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Seismic Line Cutter

Seismic line cutters cut and remove trees and other vegetation to clear the way for seismic lines, pipelines or power lines.

NOC Number(s):8615
Minimum Education:Education/training requirements vary
Employment Outlook:Job openings: turnover plus new jobs due to below average growth in occupation in Alberta 2013-2017
Interests:M O i

Duties | Working Conditions | Personal Characteristics | Education | Employment | Salary | Other Information | Related Occupations | Related School Subjects | Related Field of Study

Duties

Seismic line cutters work on line construction crews. Using chainsaws they cut and remove trees and other vegetation to clear a path for other seismic crews such as surveyors, drillers and helpers (jughounds). They must follow strict guidelines to limit their environmental impact. For example,

  • fire and erosion damage from burning
  • disturbance of decomposing material
  • destruction of harvestable trees
  • limiting sight lines to protect wildlife.

The size of a seismic line cutting crew varies with the nature of the job. Crews usually consist of a team of specialists.

Packers or helpers are entry-level crew members who are learning the role of bucker. In general they:

  • clear debris on seismic lines
  • carry supplies and assist buckers
  • may operate chainsaws under the direct supervision of buckers.

Buckers follow the instructions given by the crew Faller. In general they:

  • operate chainsaws to de-limb and buck trees (cut fallen trees into logs)
  • clean-up debris created from line construction operations
  • carry supplies in and out of the worksite (for example, gasoline, water, spare parts and saws)
  • use portable global positioning system (GPS) receivers for navigating along seismic lines and setting up flags to mark lines and hazards
  • perform maintenance on chainsaws and other equipment.

Fallers operate chainsaws to clear lines for larger equipment to follow. They are responsible for the safe operation and productivity of the line construction crew. In general fallers:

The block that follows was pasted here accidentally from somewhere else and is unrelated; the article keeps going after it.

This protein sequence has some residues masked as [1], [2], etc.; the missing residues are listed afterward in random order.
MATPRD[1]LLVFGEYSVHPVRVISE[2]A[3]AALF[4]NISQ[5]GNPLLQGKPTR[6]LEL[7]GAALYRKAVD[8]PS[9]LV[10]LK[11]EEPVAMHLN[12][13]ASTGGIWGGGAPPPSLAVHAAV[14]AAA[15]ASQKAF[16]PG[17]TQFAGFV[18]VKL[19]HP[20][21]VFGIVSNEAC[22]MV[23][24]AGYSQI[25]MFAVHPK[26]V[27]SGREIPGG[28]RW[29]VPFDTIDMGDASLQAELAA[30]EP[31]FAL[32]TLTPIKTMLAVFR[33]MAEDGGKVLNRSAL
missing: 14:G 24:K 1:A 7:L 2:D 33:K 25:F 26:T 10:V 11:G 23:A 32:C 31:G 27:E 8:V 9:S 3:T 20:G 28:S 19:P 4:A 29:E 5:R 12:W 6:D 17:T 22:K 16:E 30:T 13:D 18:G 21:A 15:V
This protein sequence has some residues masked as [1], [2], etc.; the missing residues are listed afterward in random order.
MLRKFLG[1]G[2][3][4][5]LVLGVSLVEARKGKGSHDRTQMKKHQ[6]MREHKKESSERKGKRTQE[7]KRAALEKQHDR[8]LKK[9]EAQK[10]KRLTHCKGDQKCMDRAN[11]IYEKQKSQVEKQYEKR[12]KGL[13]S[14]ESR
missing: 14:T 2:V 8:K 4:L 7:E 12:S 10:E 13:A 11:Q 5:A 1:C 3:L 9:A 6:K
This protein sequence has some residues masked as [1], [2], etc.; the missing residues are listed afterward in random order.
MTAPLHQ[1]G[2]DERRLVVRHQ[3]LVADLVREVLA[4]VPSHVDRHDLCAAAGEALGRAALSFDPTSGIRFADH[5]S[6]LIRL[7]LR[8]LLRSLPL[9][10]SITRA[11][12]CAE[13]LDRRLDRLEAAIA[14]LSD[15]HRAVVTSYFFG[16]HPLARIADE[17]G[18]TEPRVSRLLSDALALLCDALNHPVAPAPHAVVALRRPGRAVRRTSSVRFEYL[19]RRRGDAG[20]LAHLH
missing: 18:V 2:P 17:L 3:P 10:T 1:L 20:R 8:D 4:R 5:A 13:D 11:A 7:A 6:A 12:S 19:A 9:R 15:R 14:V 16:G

• use chainsaws to clear trees and undergrowth to construct trails (usually 1.75-3 metres wide)
  • assess the falling area and appraise trees for characteristics (twists, rot and heavy limb growth)
  • apply knowledge of tree characteristics and cutting techniques to control direction of fall
  • select and clear a proper emergency escape route, communicate falling plan and ensure the active falling area is clear of all workers (must comply with distance standards)
  • clear brush and debris from work area
  • clear undergrowth, cut saplings and other trees from falling path
  • remove dangerous trees that could fall into the workplace.

Working Conditions

Crews work outdoors in remote locations. They may have to stay in hotels, motels or camps when away from home for extended periods. They may be exposed to extreme weather, dirt, dust, mud, noise and fumes.  Heavy lifting of items weighing up to 20 kilograms often is required.

To avoid injury, seismic line cutters must wear personal protective equipment (PPE).

Seismic line construction crews typically work 10 to 12 hours a day on rotation. Work is seasonal and overtime is common.


Personal Characteristics

Seismic line cutters need to have the following characteristics:

  • good problem solving and decision making skills
  • mechanical aptitude
  • a safety conscious attitude
  • the ability to adapt to a number of different environments (mountains, plains)
  • an interest in working outdoors (sometimes in isolated locations) and using various forms of wilderness transportation
  • the ability to work well as part of a team.

They should enjoy having clear rules and guidelines for their work, being physically active and operating and maintaining equipment.


Educational Requirements

There are no minimum education requirements for entry-level seismic line cutting crew positions. Packers are trained on the job. Employers generally prefer to hire job applicants who have a high school diploma, Class 3 driver's licence with Q endorsement and experience with:

  • manual labour (including heavy lifting)
  • outdoor activities (such as camping, bush travel, use of all-terrain or four-wheel-drive vehicles) 
  • chainsaws.

Employers also sponsor safety training related to job duties:

  • WHMIS (Workplace Hazardous Materials Information System)
  • First aid/CPR training
  • Hydrogen Sulfide (H2S) Awareness
  • All-Terrain Vehicle (ATV)
  • Chainsaw Proficiency - Level 1, 2 or 3
  • Transportation of Dangerous Goods (TDG)